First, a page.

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Stranded by the tide of fashion

Colin Wilson is a very great man, ‘the only important writer in Europe’. That is his own estimation, and I do not quarrel with it because Wilson’s self-esteem is not just vanity but necessary to his career. As he sees it, the pattern of our lives is created by ourselves through the use of imagination

Erudition without tears

There never was a ticket with the word ‘POSH’ stamped on it by the P&O shipping line, which meant a passenger to India went out on the port side and returned on the starboard and got the best of the cooling breezes. So, where did the word come from? Michael Quinion says humans fear the

When the (fish and) chips are down

There is much to commend this book. Charles Clover lays bare the depths of a neglected subject — the rape of our seas — to expose the destruction caused by modern technological fishing. This is an issue which needs populist exposure; Clover has done it admirably. I hope it will attract readers who might otherwise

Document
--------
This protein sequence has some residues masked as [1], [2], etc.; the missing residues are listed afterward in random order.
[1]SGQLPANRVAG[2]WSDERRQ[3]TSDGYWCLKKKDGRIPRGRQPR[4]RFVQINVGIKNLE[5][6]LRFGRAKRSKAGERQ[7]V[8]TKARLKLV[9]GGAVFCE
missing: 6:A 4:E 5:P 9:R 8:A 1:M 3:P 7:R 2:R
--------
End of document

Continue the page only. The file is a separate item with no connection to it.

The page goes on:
Pioneer in whodunnit country

A crime novel by Chekhov? Professor John Sutherland positively chortles in the introduction at his readers’ likely surprise. Indeed, any novel by Chekhov is probably news for those readers, and Sutherland, who delights in literary mysteries, waves in front of our eyes the date of the only previous translation: 1962. It was the date of

That woman again

The meteoric rise and swift fall of Anne Boleyn, she of the thousand days, has gripped the imagination even of sober-minded academic historians, Eric Ives describing it as ‘the most romantic, the most scandalous tragedy in English history’. Much of the fascination derives from the fact that the evidence is confusing, and no explanation appears

An enemy of stuff and nonsense

Just how unhappy was Jane Welsh’s 40-year marriage to Thomas Carlyle? For decades after the publication of J. A. Froude’s scandalously revealing biography in 1883, it was widely regarded as one of the dirtier secrets of Victorian literary history. She never wanted him in the first place, he was sexually impotent, she was bitterly jealous

Axeman on the rampage

A curious volume, this, and you would be right in thinking that anyone writing a book review of someone else’s book reviews needs to justify himself. (Indeed, the first essay in this book is a review of Sven Birkerts’s book reviews, at which point we seem an unnecessarily remote distance from literature itself — I